Who saw it? (6/24/08)

Posted: June 24, 2008 in Our children

HARD TIMES AT DOUGLASS HIGH A No Child Left Behind Report Card (HBO Special)

Now here I told many of y’all about it and I forgot to set my DVR to record it. Anyway, it comes on again tomorrow.

In the meantime, if you saw it, what are your thoughts?

P.S. I will be out of pocket for most of the day, so there will be very limited input from yours truly.

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Comments
  1. blkolivegrrl says:

    I watched last night. It’s a very sad commentary on our children. The show concentrated on the children mostly in the 9th grade, and some of the teachers. There was very minimal interaction with parents.

    At 13 or 14 years of age, you know enough to be responsible in school and in your conduct. Those kids simply did not care about their education. It just sad. The English teacher burned out in one semester, because he spent all of his time with discipline and disciplinary actions.

    I’m just speechless. There were 17 year olds in the 9th grade. Many could not read. Unfortunately, I believe their road to destruction happened as far back as 3th or 4th grade.

    I was just amazed at the attitude of the kids, although I’m sure that the bravado that they presented was just a cover for their not being able to read. I don’t know what their futures will be like. They can’t read, and I think these days children should be able to speak more than language.

    It’s a sad, sad commentary on our kids.

  2. Wizz says:

    I concur… It was sickening. It was like watching a train wreck. These kids did not care about school AT ALL. I felt very sorry for the teachers. And they tried some of everybody in that one English class.. They had the white experienced teacher, the older black substitute, the young hip counselor substitute… No one could reach those kids. You had kids just wandering the halls all day… A boy beating up a group of girls… All kinds of mess like that. But what got me the most was the basketball coach… Check out his attitude toward the kids and basketball vs his attitude about the kids and school… It is really sickening…

    It was a very good movie though… I watched it twice already.

  3. DarkStar says:

    Here’s what I said

    I don’t have much time but that documentary laid it out very clearly. Parents/guardians/students are a major component in the failures of Douglass High School.

    The entire household saw the show. Mrs. D.S. and I are STILL talking about it. It confirms EVERY. DAMN. THING. I have said about the Baltimore city school system, plus some. Passing kids along to pass them along! What the hell are the degrees worth? Nothing! I’ve also mentioned the parents/grandparents/guardians not doing what is required for their children.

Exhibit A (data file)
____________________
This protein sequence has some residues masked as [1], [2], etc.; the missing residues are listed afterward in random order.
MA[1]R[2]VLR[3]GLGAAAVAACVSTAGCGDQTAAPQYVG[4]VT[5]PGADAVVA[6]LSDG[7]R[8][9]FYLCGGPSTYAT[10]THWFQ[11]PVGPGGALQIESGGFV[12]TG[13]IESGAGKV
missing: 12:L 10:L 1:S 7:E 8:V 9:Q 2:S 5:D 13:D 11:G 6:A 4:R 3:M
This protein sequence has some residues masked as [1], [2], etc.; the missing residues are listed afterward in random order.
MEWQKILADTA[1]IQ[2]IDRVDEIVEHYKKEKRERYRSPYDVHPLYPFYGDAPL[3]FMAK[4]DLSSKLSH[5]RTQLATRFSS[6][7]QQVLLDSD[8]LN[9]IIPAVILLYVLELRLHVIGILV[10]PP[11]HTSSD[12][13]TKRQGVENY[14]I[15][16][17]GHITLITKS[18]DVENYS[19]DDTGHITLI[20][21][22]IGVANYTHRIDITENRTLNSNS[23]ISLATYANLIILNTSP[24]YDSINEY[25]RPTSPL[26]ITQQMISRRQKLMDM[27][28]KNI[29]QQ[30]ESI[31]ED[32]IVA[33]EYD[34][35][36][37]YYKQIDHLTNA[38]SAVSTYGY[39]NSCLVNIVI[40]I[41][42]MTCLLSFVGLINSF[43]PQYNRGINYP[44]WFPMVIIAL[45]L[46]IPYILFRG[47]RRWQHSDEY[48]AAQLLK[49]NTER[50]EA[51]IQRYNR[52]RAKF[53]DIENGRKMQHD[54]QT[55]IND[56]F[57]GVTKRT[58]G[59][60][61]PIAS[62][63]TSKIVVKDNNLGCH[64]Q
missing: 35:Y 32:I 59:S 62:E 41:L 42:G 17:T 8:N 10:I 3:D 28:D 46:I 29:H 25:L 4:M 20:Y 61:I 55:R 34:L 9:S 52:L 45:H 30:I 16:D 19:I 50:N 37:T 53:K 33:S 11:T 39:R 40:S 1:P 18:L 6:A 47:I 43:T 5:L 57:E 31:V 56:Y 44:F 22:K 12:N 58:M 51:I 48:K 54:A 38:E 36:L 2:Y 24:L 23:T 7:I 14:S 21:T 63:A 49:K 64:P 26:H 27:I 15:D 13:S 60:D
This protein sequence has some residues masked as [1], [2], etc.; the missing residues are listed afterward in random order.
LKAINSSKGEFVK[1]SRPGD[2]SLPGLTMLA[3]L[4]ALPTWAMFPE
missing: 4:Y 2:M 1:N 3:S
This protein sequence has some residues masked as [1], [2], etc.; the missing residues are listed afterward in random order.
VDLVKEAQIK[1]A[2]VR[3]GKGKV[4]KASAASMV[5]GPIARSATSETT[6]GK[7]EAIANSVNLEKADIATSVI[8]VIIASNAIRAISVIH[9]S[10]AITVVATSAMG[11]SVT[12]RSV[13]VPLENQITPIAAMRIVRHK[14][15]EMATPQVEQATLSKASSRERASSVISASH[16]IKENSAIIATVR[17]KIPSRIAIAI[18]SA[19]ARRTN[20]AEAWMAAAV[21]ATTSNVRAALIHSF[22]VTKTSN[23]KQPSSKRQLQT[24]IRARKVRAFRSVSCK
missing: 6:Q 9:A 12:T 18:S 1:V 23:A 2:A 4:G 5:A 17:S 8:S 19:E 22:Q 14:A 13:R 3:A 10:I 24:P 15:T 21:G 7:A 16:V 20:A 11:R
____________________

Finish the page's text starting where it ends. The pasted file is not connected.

And then to say NCLB is to blame? There is no way a school can meet the NCLB requirements under those circumstances. None. But even saying that, the movie did a SEVERE injustice in not going into the details of the attempted take over of the school by the state and how the state assembly blocked the plan simply because the assembly is dominated by Democrats and the take over was attempted during a Republican governor’s administration.

    Like I said before, to hell with the students! Democrats can’t look bad!

    Or was NCLB really just a hook to really show “inner city school” dysfunction and non-participation by students and parents/grandparents/guardians without having cries of “racism!” being made?

    Hmmmmm…..

  4. Tina says:

    I was fortunate to sit down with the whole family and view the documentary. I must agree that it is grotesque. I feel awful for our future because there are so many children in this country that are faced with the same dilema. It is upsetting to know that these children will not be challenged when it comes time for graudation. The school system has been bullied into giving these kids diplomas in order to keep thier jobs. It is very disappointing that the class of 200 graduates was the highest graduating class in years. I think that what hurts the most is no one cares. It shouldn’t be no child left behind – it should be “No one cares about the kids of color.”

    I am 28 years old I graduated high school about 10 years ago. From my experience there are some teachers that care but for the most part many were there to collect their pennines called paychecks and were on their way.

    I am military dependant so basically I have been a fortunate enough to attend the elite as well as the inner city slums. From my perspective the level of education depends on your socioeconomic status (SES). I took notice that my grades were extremely higher in the inner city school district. However, when I moved to the elite school I was barely passing. I eventually got my act together with the help of tutors and extra materials that were given to me. Whereas the inner city school did not have enough books to go around the classroom. I receieved a grade on the basis of my attendance.
    I think what scares me the most is that I am now a parent

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